(37) Individual match tickets sold by national football federations to the general public were distributed to those federations at the discretion of FIFA. FIFA reserved for itself an allocation of up to 20 % of all available entry tickets (excluding hospitality boxes and prestige tickets) for subsequent distribution to national football federations. In the event, the CFO made some 25.2 % of entry tickets available to FIFA for this purpose (representing 622150 tickets in total).

(38) The overwhelming majority of tickets assigned by FIFA to national football federations were sold to the general public at a time when the identities of participating teams were known.

(39) Of the 622150 entry tickets allocated to FIFA, those relating to first-phase matches were distributed to national football federations throughout the world after the group draw of 4 December 1997. At the same time FIFA distributed a small proportion of their allocation of tickets for second-phase matches to national football federations. Distribution by FIFA to national football federations of the significant majority of tickets for second-phase matches commenced only after the conclusion of the first phase of the competition on 26 June 1998 as and when the identities of teams involved in each stage of the second-phase became known.

(40) National football federations therefore sold all tickets relating to first-phase matches after the group draw at a time when the identities of teams participating in those matches were known. Similarly, in relation to second-phase matches, national football federations receiving a significant allocation of entry tickets(12) were not in a position to sell most of those tickets to the general public until after the identities of participating teams became known.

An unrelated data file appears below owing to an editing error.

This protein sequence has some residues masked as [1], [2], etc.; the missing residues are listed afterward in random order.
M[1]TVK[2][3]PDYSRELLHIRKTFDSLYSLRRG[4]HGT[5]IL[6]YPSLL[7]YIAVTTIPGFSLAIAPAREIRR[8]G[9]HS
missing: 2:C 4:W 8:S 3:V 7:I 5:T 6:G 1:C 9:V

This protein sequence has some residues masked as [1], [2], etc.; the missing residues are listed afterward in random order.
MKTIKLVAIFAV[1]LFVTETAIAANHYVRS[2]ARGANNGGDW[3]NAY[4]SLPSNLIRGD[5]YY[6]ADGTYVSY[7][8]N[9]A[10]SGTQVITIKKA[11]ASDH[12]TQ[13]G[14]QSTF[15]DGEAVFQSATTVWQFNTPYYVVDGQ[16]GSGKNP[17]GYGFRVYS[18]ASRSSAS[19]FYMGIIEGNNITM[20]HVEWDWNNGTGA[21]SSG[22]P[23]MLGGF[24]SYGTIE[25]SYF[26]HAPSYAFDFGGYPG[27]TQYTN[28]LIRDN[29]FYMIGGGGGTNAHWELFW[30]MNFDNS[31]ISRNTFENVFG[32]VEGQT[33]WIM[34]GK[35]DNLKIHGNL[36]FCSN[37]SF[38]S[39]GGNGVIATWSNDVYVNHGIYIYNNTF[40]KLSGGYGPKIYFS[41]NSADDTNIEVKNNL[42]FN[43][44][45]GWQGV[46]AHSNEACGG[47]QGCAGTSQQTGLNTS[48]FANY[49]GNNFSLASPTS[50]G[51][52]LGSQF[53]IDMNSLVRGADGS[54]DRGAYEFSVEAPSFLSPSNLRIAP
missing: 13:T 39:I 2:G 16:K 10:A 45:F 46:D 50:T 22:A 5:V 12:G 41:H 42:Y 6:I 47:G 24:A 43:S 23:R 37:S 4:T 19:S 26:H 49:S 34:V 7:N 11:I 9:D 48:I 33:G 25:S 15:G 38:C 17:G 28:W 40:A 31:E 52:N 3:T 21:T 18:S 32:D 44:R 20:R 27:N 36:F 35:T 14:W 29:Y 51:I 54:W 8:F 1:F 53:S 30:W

(41) Table 2 reflects, inter alia, approximate ticket allocations by FIFA to national football federations located within the EEA prior to the beginning of the finals tournament on 10 June for all first and second-phase matches. Figures relating to second-phase entry tickets represent the maximum number which could have been sold by those federations to the general public on a blind basis(13). For purposes of illustration only, the table includes details of FIFA ticket allocations to the French, English, Italian and Scottish football federations.

Table 2

FIFA allocations to EEA national football federations prior to the finals tournament

>TABLE>

I. CONDITIONS APPLYING TO THE GENERAL PUBLIC PURCHASING ENTRY TICKETS DIRECT FROM THE CFO

CFO sales in 1996 and 1997

(42) Before the group draw, the CFO sold 574200 entry tickets direct to the general public in 1996 and 1997, comprising sales of Pass France 98 (393200) and individual tickets relating to the opening match, quarter and semi-finals, third and fourth-place play-off and the final (181000). All such tickets, other than those relating to the opening match, were sold blind by the CFO.

(43) In relation to those sales, the general public could purchase tickets subject to the condition that they provided a postal address in France to which the tickets could be delivered.

(44) The CFO informed the Commission in January 1998(14) that the general public was not required to indicate French nationality or prove residence in France in order to purchase entry tickets sold direct by the CFO, and that the condition was imposed in order to facilitate their safe delivery. In June 1998(15), the CFO added to the reasoning for imposing such a condition by stating that the obligation was also imposed to ensure that entry tickets were sold only to "neutral" spectators. This resulted from the CFO's decision to consider all members of the general public providing an address in France as "neutral"(16).